Along with Roc Capital, LendingHome was among the fastest growing home-flip lenders in 2017. It uses an online platform that allows home flippers to apply for a loan by answering a brief questionnaire, and the company can close on the loan in a matter of days; traditional lenders typically take much longer. (LendingHome also offers traditional mortgage services.)
The flip side of the platform is that it allows individual accredited investors, or individuals who either make $200,000 per year or have a net worth of more than $1 million, to invest in individual pieces of those loans. The company also manages funds comprised of fix-and-flip loans that larger institutions such as banks or hedge funds invest in. Investments in the funds can be as much as $40 million.
Dozens of other companies tried and failed to enter the space in recent years. Companies such as Anchor Loans, LendingOne, and even traditional banks or hard-money lenders have similar offerings. In what may be the clearest sign yet that traditional banks are ready to get into home flipping, Genesis Capital, an offline fix-and-flip lender, was acquired by Goldman Sachs in 2017.
Fix-and-flip loans have also been securitized into bonds, similar to the way Freddie Mac and Fannie Mae bundle mortgages into bonds called mortgage-backed securities, which are sold to investors. LendingHome issued $53 million in fix-and-flip-backed securities in 2016. Angel Oak Capital, which is affiliated with a number of separate Angel Oak real estate lenders, including a fix-and-flip lender called Angel Oak Prime Bridge, issued $90 million in securities in March backed by fix-and-flip loans issued by its Prime Bridge affiliate.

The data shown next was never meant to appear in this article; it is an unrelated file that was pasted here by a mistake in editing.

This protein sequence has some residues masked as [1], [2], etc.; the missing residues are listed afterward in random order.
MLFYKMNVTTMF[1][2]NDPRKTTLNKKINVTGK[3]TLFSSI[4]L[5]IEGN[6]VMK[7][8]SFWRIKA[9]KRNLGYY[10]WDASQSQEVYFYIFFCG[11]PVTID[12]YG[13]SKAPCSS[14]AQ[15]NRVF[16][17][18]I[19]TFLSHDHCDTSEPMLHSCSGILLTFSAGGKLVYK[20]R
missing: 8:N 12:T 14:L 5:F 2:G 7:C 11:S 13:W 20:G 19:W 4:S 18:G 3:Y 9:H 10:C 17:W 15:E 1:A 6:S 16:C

If these online platforms using data to connect home flippers with investors sound familiar, it’s because new companies formed in the wake of the housing bust have applied similar FinTech concepts to virtually every stage of real estate transactions.
Opendoor and OfferPad, dubbed “iBuyers,” use online platforms and data analysis to buy houses from people looking to move, and the automation and algorithmic pricing allow the companies to close on deals in days. A similar company, Knock, uses an online platform to buy customers’ next homes and, after they move in, sells their previous homes.
The effects of institutional capital turning home flipping into a financial product is open for debate. Affordable housing advocates say home flipping puts upward pressure on rents and home prices, thus contributing to affordability concerns that have arisen as housing markets across the country recover from the housing bust a decade ago.
Research from these economists goes so far as suggesting that the home flipping frenzy was responsible for that crash. It showed that the rise in mortgage debt was driven by investors and speculators with good credit, and when defaults started to rise, those investors and speculators simply let their investment property go into default, leading to the collapse.
“Millennials simply aren’t going to buy something old and rundown and fix it up,” said LendingHome CEO Matt Humphrey. “This network is what keeps the housing market fresh. We are financing loans with a fair price, and to borrowers that will exit their homes often to first-time homebuyers who, in turn, won’t have to pay as high a price for their home because the lending was fair. This cycle makes communities stay revitalized. If the loans are done right, this is net-net good for communities nationwide. That’s the fundamental difference to how we do it, compared to the country club style.”
Originally Published www.curbed.com